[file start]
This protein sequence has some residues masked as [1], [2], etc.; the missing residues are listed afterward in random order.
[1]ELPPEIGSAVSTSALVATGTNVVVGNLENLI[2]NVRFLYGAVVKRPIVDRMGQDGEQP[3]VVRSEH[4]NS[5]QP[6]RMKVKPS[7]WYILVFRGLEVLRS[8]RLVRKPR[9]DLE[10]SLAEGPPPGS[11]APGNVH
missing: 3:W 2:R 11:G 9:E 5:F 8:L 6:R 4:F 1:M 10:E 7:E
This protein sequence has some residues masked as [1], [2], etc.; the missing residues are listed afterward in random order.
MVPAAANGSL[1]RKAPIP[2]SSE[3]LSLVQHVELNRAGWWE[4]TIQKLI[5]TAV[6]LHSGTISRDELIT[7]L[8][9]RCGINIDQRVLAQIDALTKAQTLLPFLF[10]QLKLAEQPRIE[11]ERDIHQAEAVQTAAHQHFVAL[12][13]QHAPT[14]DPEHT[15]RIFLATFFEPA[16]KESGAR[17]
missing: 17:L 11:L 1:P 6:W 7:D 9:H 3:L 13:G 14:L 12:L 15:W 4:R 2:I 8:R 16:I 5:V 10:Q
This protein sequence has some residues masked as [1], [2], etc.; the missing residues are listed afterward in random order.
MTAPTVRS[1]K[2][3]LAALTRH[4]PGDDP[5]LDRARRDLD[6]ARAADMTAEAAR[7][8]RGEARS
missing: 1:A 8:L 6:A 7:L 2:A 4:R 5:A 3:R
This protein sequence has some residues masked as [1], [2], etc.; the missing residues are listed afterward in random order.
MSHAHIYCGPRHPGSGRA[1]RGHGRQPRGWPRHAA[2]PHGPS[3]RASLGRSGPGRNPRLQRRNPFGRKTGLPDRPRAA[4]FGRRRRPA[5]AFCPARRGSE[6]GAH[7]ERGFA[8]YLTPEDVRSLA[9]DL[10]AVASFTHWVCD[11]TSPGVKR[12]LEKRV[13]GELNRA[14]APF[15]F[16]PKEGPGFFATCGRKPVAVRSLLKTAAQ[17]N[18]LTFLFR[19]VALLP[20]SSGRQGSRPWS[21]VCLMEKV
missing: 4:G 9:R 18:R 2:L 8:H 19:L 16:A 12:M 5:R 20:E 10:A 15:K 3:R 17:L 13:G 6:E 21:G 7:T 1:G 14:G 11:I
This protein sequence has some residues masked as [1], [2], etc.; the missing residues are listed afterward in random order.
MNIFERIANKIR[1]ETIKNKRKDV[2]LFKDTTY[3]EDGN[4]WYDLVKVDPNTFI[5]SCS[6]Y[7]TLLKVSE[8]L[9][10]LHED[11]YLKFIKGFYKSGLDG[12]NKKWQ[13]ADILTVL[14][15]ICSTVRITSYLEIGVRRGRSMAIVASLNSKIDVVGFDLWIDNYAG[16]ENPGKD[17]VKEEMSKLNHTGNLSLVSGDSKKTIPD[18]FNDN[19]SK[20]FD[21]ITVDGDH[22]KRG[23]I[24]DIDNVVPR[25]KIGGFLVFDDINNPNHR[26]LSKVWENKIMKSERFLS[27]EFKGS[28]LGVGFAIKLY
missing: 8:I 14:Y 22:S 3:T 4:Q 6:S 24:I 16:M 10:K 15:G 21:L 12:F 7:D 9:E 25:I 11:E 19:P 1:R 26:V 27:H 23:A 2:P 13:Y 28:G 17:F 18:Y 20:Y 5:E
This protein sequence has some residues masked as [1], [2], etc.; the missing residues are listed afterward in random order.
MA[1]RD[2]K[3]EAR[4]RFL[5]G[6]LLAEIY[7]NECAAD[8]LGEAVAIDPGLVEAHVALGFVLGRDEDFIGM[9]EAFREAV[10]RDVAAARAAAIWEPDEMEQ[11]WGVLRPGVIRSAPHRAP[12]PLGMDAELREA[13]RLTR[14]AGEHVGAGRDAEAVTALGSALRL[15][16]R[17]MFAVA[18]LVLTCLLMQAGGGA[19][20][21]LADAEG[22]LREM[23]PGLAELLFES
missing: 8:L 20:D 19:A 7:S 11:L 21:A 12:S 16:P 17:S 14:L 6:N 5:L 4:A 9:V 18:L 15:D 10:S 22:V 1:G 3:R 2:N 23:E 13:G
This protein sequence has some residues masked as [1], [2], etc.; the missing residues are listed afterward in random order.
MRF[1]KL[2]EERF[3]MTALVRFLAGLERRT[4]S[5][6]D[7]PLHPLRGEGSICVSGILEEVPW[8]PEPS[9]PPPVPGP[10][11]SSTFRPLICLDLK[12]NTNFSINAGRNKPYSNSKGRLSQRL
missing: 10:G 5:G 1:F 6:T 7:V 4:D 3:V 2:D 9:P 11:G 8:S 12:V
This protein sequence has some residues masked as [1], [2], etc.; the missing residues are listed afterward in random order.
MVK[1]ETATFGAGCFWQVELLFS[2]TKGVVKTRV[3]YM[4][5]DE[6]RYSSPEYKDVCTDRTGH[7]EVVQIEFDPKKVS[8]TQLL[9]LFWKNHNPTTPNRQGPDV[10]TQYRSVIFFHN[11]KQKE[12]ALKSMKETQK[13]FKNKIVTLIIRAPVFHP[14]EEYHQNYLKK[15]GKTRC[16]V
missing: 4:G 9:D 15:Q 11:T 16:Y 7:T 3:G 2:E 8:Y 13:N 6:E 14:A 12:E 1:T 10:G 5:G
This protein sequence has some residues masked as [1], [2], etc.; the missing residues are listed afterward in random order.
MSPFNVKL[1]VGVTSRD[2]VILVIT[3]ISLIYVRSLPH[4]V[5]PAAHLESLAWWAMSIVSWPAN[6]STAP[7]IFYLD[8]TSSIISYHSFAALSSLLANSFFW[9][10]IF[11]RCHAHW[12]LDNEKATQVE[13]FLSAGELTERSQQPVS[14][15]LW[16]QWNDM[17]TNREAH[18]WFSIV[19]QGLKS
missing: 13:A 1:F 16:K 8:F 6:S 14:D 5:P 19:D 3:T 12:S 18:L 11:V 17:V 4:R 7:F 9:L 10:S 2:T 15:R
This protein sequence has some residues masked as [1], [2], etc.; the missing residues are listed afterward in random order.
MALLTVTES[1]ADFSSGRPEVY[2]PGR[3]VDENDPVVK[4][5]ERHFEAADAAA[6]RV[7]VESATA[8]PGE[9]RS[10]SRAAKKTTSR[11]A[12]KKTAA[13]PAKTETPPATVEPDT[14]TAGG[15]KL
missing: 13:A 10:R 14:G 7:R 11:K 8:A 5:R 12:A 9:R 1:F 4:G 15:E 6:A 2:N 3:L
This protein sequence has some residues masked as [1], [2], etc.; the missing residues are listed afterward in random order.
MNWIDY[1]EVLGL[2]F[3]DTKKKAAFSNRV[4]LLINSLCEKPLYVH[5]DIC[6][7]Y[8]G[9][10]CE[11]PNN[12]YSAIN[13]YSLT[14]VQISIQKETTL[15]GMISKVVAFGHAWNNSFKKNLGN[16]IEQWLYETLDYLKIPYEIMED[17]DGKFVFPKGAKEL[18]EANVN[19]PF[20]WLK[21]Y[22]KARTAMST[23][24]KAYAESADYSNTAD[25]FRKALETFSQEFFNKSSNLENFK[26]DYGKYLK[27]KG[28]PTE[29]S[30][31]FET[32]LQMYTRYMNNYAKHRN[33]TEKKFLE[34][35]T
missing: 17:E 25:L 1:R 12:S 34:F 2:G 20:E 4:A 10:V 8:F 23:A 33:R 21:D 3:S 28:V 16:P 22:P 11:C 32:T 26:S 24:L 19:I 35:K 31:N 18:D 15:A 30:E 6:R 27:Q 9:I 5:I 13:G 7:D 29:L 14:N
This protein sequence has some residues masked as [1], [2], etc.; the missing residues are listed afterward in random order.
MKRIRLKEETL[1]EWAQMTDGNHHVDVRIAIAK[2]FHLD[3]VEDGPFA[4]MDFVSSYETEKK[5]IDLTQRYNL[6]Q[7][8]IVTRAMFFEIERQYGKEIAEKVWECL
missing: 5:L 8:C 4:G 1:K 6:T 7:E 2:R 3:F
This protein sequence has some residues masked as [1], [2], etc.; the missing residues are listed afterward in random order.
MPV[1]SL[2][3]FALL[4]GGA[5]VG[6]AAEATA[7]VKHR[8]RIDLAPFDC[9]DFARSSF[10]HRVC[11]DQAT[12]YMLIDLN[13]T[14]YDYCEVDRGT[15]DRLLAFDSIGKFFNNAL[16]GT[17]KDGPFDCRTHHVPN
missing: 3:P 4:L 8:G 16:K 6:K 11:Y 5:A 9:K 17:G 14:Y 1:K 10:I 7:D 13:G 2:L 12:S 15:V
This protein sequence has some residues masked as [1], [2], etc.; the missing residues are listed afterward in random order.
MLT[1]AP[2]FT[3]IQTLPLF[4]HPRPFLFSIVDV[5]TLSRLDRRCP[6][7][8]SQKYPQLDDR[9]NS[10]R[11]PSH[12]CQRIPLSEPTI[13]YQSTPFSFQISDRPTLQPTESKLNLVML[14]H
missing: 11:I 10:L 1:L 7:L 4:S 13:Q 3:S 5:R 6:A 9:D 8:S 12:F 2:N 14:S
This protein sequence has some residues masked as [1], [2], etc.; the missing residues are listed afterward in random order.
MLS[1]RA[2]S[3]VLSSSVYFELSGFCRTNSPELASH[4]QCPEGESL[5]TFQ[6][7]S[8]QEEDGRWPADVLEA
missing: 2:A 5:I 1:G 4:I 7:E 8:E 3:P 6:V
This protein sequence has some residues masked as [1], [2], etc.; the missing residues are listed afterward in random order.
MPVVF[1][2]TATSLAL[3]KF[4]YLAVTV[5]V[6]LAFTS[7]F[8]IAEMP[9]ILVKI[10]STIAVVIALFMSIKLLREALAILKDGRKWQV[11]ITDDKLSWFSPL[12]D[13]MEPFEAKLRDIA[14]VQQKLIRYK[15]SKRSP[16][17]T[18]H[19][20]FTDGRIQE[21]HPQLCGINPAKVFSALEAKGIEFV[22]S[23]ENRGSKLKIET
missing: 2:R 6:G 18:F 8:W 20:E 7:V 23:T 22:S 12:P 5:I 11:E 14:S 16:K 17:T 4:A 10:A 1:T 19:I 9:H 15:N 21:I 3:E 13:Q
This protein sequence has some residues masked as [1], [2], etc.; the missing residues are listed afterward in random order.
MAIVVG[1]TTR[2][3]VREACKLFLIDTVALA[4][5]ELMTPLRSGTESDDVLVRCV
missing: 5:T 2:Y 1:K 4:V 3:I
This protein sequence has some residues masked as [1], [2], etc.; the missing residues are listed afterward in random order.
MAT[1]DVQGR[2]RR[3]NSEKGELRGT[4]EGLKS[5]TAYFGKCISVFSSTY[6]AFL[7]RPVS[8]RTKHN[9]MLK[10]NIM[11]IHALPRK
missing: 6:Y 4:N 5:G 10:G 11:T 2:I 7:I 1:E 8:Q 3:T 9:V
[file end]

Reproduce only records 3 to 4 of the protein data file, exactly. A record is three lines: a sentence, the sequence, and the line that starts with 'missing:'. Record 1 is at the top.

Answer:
This protein sequence has some residues masked as [1], [2], etc.; the missing residues are listed afterward in random order.
MTAPTVRS[1]K[2][3]LAALTRH[4]PGDDP[5]LDRARRDLD[6]ARAADMTAEAAR[7][8]RGEARS
missing: 1:A 8:L 6:A 7:L 2:A 4:R 5:A 3:R
This protein sequence has some residues masked as [1], [2], etc.; the missing residues are listed afterward in random order.
MSHAHIYCGPRHPGSGRA[1]RGHGRQPRGWPRHAA[2]PHGPS[3]RASLGRSGPGRNPRLQRRNPFGRKTGLPDRPRAA[4]FGRRRRPA[5]AFCPARRGSE[6]GAH[7]ERGFA[8]YLTPEDVRSLA[9]DL[10]AVASFTHWVCD[11]TSPGVKR[12]LEKRV[13]GELNRA[14]APF[15]F[16]PKEGPGFFATCGRKPVAVRSLLKTAAQ[17]N[18]LTFLFR[19]VALLP[20]SSGRQGSRPWS[21]VCLMEKV
missing: 4:G 9:R 18:R 2:L 8:H 19:L 16:A 12:M 5:R 20:E 10:A 15:K 3:R 17:L 13:G 6:E 21:G 7:T 1:G 14:G 11:I